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Ground handling congestion dragged down airfreight growth last month, highlighting the industry’s “lack of investment” in cargo infrastructure.

According to Clive Data Services, November volumes declined 1.2% month over month, reversing the trend traditionally seen in the peak season build-up to Christmas.

“Last month’s fall in volumes compared with October came despite a 0.5% rise in capacity, while overall air cargo rates climbed 8% in November, month on month,” Clive added.

Comparing the data with November 2019, there was a 3% decline in volumes and a 12% drop in capacity, but rates were some 159% higher than pre-Covid levels.

Clive MD Niall van de Wouw said it was “quite remarkable” that the global load factor for November had been two percentage points lower than in October.

He explained: “This unexpected month-over-month shift is not due to a lack of demand, it is almost certainly because cargo cannot be pushed efficiently through the system.

“This is also what we’ve seen reported in the ocean freight market, at US west coast ports. Labour shortages are a factor in all sectors, but this is especially having an impact on such a labour-intensive industry as airfreight, especially on the ground.

“Airport congestion seems to be the price the industry has to pay for the lack of investment in, and appreciation of, cargo handling.”

Indeed, The Loadstar reported on Monday how airport warehouse congestion at major hubs like Los Angeles and Amsterdam was causing big bottlenecks, with ground handlers blaming forwarders for not collecting cargo.

“The current inefficiencies on the ground must have opportunity costs for airlines, forwarders and shippers alike, because cargo will be missing flights,” Mr van de Wouw added.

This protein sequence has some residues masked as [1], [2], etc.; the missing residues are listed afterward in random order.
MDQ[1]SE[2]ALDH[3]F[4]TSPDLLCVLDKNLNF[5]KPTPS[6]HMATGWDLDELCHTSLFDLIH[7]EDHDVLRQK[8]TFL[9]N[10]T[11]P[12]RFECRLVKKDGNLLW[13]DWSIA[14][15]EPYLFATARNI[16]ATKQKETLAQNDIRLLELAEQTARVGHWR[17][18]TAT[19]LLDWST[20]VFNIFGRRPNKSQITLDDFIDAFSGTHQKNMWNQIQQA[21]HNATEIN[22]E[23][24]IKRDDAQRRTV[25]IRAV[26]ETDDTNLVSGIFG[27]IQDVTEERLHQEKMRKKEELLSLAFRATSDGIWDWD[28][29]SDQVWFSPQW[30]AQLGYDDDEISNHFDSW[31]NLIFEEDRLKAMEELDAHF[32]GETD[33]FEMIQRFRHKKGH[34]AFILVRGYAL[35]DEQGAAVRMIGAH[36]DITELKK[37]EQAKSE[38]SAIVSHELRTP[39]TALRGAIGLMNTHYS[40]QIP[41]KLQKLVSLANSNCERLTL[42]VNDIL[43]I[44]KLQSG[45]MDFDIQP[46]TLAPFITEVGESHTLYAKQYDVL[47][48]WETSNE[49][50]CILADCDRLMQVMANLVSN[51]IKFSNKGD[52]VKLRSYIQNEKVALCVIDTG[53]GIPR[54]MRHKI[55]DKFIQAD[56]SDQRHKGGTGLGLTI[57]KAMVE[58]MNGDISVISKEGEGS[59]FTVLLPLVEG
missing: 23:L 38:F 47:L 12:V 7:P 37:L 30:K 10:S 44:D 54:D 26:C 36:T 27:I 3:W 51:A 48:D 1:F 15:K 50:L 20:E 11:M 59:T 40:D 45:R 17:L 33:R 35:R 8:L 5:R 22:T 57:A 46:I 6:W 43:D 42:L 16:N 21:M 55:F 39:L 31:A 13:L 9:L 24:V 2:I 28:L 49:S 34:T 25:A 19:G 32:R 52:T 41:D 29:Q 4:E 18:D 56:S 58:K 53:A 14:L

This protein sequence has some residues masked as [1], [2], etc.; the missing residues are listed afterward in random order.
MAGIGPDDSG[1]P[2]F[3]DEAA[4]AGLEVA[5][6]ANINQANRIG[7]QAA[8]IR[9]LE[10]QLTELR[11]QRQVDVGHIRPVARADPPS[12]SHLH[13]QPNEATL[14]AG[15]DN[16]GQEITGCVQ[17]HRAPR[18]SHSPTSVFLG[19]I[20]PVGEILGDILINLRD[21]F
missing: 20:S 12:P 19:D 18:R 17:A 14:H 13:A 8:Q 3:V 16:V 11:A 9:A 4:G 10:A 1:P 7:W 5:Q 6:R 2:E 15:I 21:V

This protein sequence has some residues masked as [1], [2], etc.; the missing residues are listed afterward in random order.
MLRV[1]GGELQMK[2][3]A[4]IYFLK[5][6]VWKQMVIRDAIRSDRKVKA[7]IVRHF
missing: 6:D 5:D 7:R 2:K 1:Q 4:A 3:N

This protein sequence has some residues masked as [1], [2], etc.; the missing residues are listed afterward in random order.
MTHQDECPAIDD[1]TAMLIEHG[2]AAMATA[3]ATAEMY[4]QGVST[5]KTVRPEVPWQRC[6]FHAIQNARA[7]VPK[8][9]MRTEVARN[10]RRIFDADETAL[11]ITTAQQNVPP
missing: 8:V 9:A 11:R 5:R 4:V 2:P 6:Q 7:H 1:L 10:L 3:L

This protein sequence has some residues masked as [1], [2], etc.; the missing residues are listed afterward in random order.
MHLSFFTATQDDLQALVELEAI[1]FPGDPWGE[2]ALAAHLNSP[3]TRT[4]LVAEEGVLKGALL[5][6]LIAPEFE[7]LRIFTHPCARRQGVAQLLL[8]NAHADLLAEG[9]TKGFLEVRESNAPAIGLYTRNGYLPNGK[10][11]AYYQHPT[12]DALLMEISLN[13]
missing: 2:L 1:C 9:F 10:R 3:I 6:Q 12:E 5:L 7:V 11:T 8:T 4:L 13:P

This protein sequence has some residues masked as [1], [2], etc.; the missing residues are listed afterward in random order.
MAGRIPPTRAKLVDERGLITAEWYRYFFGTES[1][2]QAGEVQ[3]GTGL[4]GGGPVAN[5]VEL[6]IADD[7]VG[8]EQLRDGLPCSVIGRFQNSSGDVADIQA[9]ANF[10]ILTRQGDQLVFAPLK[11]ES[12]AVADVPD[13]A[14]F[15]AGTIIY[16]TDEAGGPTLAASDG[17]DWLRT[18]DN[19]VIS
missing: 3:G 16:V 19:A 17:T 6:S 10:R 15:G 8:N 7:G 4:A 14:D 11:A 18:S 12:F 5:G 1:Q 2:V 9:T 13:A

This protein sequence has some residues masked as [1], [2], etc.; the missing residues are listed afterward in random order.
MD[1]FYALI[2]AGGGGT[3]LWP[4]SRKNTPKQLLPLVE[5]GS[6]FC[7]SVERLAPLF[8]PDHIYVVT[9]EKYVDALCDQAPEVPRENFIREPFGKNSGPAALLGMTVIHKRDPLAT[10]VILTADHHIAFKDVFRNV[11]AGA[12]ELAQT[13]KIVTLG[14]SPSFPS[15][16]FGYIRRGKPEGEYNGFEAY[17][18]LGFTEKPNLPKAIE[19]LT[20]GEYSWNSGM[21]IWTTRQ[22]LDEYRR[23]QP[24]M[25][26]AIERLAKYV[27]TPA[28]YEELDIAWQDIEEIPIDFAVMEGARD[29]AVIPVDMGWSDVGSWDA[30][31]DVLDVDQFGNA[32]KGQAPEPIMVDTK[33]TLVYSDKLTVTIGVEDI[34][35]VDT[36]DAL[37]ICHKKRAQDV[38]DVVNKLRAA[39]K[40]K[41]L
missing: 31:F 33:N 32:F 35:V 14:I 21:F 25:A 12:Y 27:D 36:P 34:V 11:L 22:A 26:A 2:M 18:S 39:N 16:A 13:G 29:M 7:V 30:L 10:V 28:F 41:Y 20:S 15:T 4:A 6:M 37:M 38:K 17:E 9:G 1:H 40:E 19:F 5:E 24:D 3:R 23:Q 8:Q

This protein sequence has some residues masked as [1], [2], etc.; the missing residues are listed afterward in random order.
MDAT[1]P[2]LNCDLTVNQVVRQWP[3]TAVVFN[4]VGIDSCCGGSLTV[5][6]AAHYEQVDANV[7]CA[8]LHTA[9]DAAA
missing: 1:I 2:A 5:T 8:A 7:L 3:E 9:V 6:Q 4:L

“Two months ago, we described the air cargo market as ‘fragile’ heading into the traditional peak season, and this fragility is being visualised on social media videos showing countless pallets and containers waiting on the tarmac.”

In its latest customer update, Flexport said the congestion situation at Amsterdam was improving, but other European hubs were still suffering.

The forwarder added: “It is expected to last until the end of the year and negatively impact all freight forwarders’ transit times. To cope with this, terminals are hiring additional temporary staff, implementing new processes and rethinking their infrastructure.”

Meanwhile, capacity constraints continue to be the main challenge in Asia. For example, Flexport said, demand from North China to Europe was “increasing rapidly”, due to high demand for PPE, which has pushed up freight rates.

And in South China, the forwarder noted, there were passenger flight cancellations from Hong Kong and Guangzhou, likely due to Covid restrictions, and airlines were rejecting large shipments.

Air cargo from South-east Asia is facing similar capacity constraints.

“Ex-Bangkok airlines can only accept small shipments,” Flexport said. “And space is extremely tight ex-South Vietnam for all transpacific eastbound lanes. Export demand is still increasing and warehouse terminals are overloaded with cargo.”

To hear Brian Bourke, CMO of Seko Logistics, on the air cargo market, listen to this clip from today’s The Loadstar Podcast

Comment on this article


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  • Eric Mooney

    December 02, 2021 at 6:29 pm

    OMG you on the Flexport bandwagon too? There are 50 forwarders more qualified to speak on the state of the market.

    • Alex Lennane

      December 03, 2021 at 10:19 am

      We speak to a very wide selection of forwarders all over the world, as you can see from any of our articles, but few people want to be named. Flexport will always put its name to its quotes and so from time to time, yes, you will find Flexport’s name in our articles.

  • Damian K Jackson

    December 02, 2021 at 6:34 pm

    I’m not sure of the purpose of the photograph at the beginning of this article. It is passenger Terminal Four at JFK International Airport. All of the containers shown are for passenger baggage use. Delta Airlines in the largest tenant in Terminal Four, hence all of the Delta containers. Having worked in cargo at JFK since 2002, I’m certain of this terminal location. The large glass windows at the background of the is the actual arrival hall for US Customs clearance.